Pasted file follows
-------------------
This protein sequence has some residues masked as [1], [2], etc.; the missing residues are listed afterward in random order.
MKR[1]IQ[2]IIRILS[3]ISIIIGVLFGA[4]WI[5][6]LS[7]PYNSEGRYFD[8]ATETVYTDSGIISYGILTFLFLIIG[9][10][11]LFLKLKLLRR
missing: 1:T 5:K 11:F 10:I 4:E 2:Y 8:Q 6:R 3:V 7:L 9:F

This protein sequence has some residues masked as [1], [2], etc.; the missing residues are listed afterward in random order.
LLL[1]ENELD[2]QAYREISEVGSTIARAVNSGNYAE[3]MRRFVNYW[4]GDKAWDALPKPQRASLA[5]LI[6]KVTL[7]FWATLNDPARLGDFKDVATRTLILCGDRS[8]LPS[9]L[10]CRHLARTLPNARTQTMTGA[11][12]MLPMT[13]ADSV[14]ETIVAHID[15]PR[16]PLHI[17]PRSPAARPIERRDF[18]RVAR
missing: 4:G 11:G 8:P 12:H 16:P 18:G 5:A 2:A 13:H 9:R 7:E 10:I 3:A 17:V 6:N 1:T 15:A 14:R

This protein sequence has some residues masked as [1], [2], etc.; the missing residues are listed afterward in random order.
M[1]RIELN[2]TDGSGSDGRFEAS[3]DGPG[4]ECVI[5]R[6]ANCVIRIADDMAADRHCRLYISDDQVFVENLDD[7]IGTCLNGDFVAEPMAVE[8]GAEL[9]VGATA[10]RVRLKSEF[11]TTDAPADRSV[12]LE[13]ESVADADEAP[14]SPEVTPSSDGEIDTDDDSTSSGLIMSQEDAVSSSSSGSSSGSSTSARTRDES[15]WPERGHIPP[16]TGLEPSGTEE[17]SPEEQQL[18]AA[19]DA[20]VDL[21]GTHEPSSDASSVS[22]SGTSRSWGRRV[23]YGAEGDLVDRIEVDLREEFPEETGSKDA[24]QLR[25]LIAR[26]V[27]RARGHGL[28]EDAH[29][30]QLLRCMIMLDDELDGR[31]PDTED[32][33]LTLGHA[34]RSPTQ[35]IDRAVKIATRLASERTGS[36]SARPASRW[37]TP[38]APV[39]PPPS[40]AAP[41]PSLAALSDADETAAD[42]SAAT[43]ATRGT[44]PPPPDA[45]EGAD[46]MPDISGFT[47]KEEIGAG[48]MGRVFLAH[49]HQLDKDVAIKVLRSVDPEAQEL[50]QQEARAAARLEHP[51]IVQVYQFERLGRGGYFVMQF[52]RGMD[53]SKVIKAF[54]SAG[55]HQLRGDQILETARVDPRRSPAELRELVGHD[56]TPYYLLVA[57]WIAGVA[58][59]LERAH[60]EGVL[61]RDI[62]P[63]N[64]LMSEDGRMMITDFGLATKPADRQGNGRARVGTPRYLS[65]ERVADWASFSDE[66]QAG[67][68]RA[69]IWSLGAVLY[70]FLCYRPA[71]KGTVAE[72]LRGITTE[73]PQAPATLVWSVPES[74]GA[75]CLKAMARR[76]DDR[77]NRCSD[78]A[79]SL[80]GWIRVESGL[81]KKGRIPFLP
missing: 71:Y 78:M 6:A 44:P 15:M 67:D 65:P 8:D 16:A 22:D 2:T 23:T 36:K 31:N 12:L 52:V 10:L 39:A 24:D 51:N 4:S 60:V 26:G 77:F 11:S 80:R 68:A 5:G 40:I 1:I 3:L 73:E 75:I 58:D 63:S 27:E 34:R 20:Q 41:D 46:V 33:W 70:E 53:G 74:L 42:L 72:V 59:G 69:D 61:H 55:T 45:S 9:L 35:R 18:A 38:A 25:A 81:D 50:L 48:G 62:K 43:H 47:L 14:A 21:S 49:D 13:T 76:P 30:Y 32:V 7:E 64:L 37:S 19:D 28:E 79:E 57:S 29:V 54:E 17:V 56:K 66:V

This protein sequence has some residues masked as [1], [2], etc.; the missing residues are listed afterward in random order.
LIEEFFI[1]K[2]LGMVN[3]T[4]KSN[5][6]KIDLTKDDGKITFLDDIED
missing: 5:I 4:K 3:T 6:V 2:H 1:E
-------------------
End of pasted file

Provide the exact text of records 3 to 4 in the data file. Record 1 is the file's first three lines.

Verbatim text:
This protein sequence has some residues masked as [1], [2], etc.; the missing residues are listed afterward in random order.
M[1]RIELN[2]TDGSGSDGRFEAS[3]DGPG[4]ECVI[5]R[6]ANCVIRIADDMAADRHCRLYISDDQVFVENLDD[7]IGTCLNGDFVAEPMAVE[8]GAEL[9]VGATA[10]RVRLKSEF[11]TTDAPADRSV[12]LE[13]ESVADADEAP[14]SPEVTPSSDGEIDTDDDSTSSGLIMSQEDAVSSSSSGSSSGSSTSARTRDES[15]WPERGHIPP[16]TGLEPSGTEE[17]SPEEQQL[18]AA[19]DA[20]VDL[21]GTHEPSSDASSVS[22]SGTSRSWGRRV[23]YGAEGDLVDRIEVDLREEFPEETGSKDA[24]QLR[25]LIAR[26]V[27]RARGHGL[28]EDAH[29][30]QLLRCMIMLDDELDGR[31]PDTED[32][33]LTLGHA[34]RSPTQ[35]IDRAVKIATRLASERTGS[36]SARPASRW[37]TP[38]APV[39]PPPS[40]AAP[41]PSLAALSDADETAAD[42]SAAT[43]ATRGT[44]PPPPDA[45]EGAD[46]MPDISGFT[47]KEEIGAG[48]MGRVFLAH[49]HQLDKDVAIKVLRSVDPEAQEL[50]QQEARAAARLEHP[51]IVQVYQFERLGRGGYFVMQF[52]RGMD[53]SKVIKAF[54]SAG[55]HQLRGDQILETARVDPRRSPAELRELVGHD[56]TPYYLLVA[57]WIAGVA[58][59]LERAH[60]EGVL[61]RDI[62]P[63]N[64]LMSEDGRMMITDFGLATKPADRQGNGRARVGTPRYLS[65]ERVADWASFSDE[66]QAG[67][68]RA[69]IWSLGAVLY[70]FLCYRPA[71]KGTVAE[72]LRGITTE[73]PQAPATLVWSVPES[74]GA[75]CLKAMARR[76]DDR[77]NRCSD[78]A[79]SL[80]GWIRVESGL[81]KKGRIPFLP
missing: 71:Y 78:M 6:A 44:P 15:M 67:D 65:P 8:D 16:A 22:D 2:T 23:T 36:K 31:N 12:L 52:V 10:L 39:A 24:D 51:N 4:S 60:V 26:G 77:F 11:S 80:R 68:A 5:G 40:I 1:I 3:L 73:E 75:I 58:D 63:S 27:E 34:R 20:Q 41:D 46:V 33:W 70:E 53:G 74:L 42:L 72:V 59:G 69:D 61:H 55:T 45:S 9:L 35:R 18:A 38:A 25:A 81:D 50:L 48:G 62:K 43:H 47:L 14:A 21:S 49:D 13:T 76:P 30:Y 32:V 7:E 64:L 37:S 19:D 28:E 79:E 57:S 29:V 54:E 17:V 56:K 66:V

This protein sequence has some residues masked as [1], [2], etc.; the missing residues are listed afterward in random order.
LIEEFFI[1]K[2]LGMVN[3]T[4]KSN[5][6]KIDLTKDDGKITFLDDIED
missing: 5:I 4:K 3:T 6:V 2:H 1:E